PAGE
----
DSM Dyneema (Geleen, The Netherlands) introduced Dyneema Carbon, a line of products that combine Dyneema ultrahigh molecular weight polyethylene (UHMWPE) with carbon fiber. The resulting material, says the company, significantly improves the performance of pure carbon composites in terms of weight, impact resistance, ductility and vibrational dampening. These hybrid fabrics can be customized to contain different amounts of Dyneema, which makes it possible to adjust the balance of impact strength, vibration dampening and weight. Also new was Dyneema Composite Fabrics (from the 2015 acquisition of Cubic Tech), flexible composite fabrics that the company says dramatically increase tear, puncture and abrasion performance dramatically compared with 500D nylon, while cutting weight and reducing bulk.


Virtek (Waterloo, ON, Canada) launched at JEC its Iris 3D laser projector, featuring the company’s Vision Positioning System (VPS). VPS is a technology designed to greatly simplify mold setup for laser projection. It uses mold-mounted targets that are easily and quickly acquired by the VPS to determine mold location, even if the mold moves or drifts. Indeed, demonstrations in the Virtek stand at the show proved that the VPS can, in seconds, capture a mold location with no human intervention requirement. Virtek also announced that major components of Iris will be field-replaceable by the user, which means that customers can avoid sending units to Virtek for repair and, in the process, increase projector uptime.

Olin Epoxy

Olin Epoxy (Zug, Switzerland) launched its Lightstone epoxy resin system, designed for prepreg, pultrusion or infusion to manufacture parts for construction, transportation and pressure vessel applications. Olin officials said the material offers good fire-retardant properties, damage tolerance and toughness. The company is evaluating application of this epoxy in some aerospace parts as well.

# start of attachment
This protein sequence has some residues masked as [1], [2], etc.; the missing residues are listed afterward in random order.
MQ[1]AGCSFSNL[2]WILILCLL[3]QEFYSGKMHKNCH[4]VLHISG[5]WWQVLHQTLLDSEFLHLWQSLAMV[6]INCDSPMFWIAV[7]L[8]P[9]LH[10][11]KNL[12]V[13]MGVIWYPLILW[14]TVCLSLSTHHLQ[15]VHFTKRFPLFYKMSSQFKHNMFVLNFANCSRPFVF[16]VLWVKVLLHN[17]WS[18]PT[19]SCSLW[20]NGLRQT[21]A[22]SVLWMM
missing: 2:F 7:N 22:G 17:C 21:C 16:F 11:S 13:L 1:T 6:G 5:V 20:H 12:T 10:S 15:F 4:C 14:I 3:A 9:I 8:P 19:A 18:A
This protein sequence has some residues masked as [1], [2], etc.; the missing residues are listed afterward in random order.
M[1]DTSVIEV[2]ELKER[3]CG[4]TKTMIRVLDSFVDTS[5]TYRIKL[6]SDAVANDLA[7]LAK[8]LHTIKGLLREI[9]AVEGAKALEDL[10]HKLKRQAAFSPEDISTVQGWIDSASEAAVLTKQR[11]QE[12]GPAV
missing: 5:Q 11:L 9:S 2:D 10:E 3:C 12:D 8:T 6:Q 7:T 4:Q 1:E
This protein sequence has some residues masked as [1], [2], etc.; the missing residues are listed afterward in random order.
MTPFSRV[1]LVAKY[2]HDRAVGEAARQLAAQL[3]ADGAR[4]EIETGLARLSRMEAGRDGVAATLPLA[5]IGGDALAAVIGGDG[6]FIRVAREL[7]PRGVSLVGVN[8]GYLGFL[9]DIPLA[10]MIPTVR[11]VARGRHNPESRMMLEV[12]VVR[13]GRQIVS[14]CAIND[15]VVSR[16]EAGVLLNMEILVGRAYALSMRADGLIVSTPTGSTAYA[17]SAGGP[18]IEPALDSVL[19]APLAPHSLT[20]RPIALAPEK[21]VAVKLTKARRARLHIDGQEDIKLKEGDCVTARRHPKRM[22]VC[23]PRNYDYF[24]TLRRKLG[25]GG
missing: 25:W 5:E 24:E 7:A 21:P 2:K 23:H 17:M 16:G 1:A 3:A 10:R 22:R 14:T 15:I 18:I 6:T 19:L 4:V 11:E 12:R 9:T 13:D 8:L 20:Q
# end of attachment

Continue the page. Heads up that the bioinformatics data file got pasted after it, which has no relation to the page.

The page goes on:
Tuball Paper is OCSiAl's single-wall carbon nanotube sheet product.

OCSiAl Group

OCSiAl Group (Leudelange, Luxembourg) emphasized its line of single-wall carbon nanotube (SWCNT) concentrates, masterbatches and tapes. The company’s Matrix concentrates are offered with a variety of base resins, including epoxy, polyurethane, vinyl ester. Tuball Comp_E masterbatches are offered with epoxy, bis A, bis F and polyethelyne. Tuball Paper is OCSiAl’s line of SWCNTs offered in sheet format (see photo). OCSiAl says its SWCNT manufacturing capacity is 10 MT/year and the company plans to increase that to 60 MT/year by 2018.

Riba Composites

Riba Composites (Faenza, Italy) reported that it is continuing work with Fraunhofer ICT to develop an affordable carbon fiber wheel for the transportation market. Andrea Bedeschi, general manager at Riba, said the wheel is 22 inches in diameter, is designed for an SUV and has more than seven spokes (Bedeschi would not reveal the exact number). The wheel is being manufactured via HP-RTM, is comprised of carbon fiber/epoxy and should be ready for testing/validation by fall 2017. Bedeschi said one of the broader challenges of developing a carbon fiber wheel is meeting the OEM’s need for custom spoke design, while maintaining all strength and stiffness requirements.

There were, at JEC, an unusually large number of all-carbon fiber and carbon fiber/aluminum wheels on display in a variety of stands. Indeed, in addition to Riba, there are three European companies working on or taking to market now a carbon fiber wheel: Dymag, Mubea Carbo Tech, Carbures and ThyssenKrupp.

Miscellaneous notes

Release agents and additives supplier Poliya (Istanbul, Turkey) said it is expanding in to Latin America and hopes to establish a presence in the US.

Injection molding machinery supplier Engel (St. Valentin, Austria) said its in-situ caprolactam polymerization process is still in development and being trialed.

DUNA-USA (Baytown, TX, US) introduced Corintho 800, a high-density (50 lb/ft3), highly conductive polyurethane tooling board with a CTE comparable to aluminum (see photo).


DUNA-USA's Corintho 800 high-density polyurethane tooling board.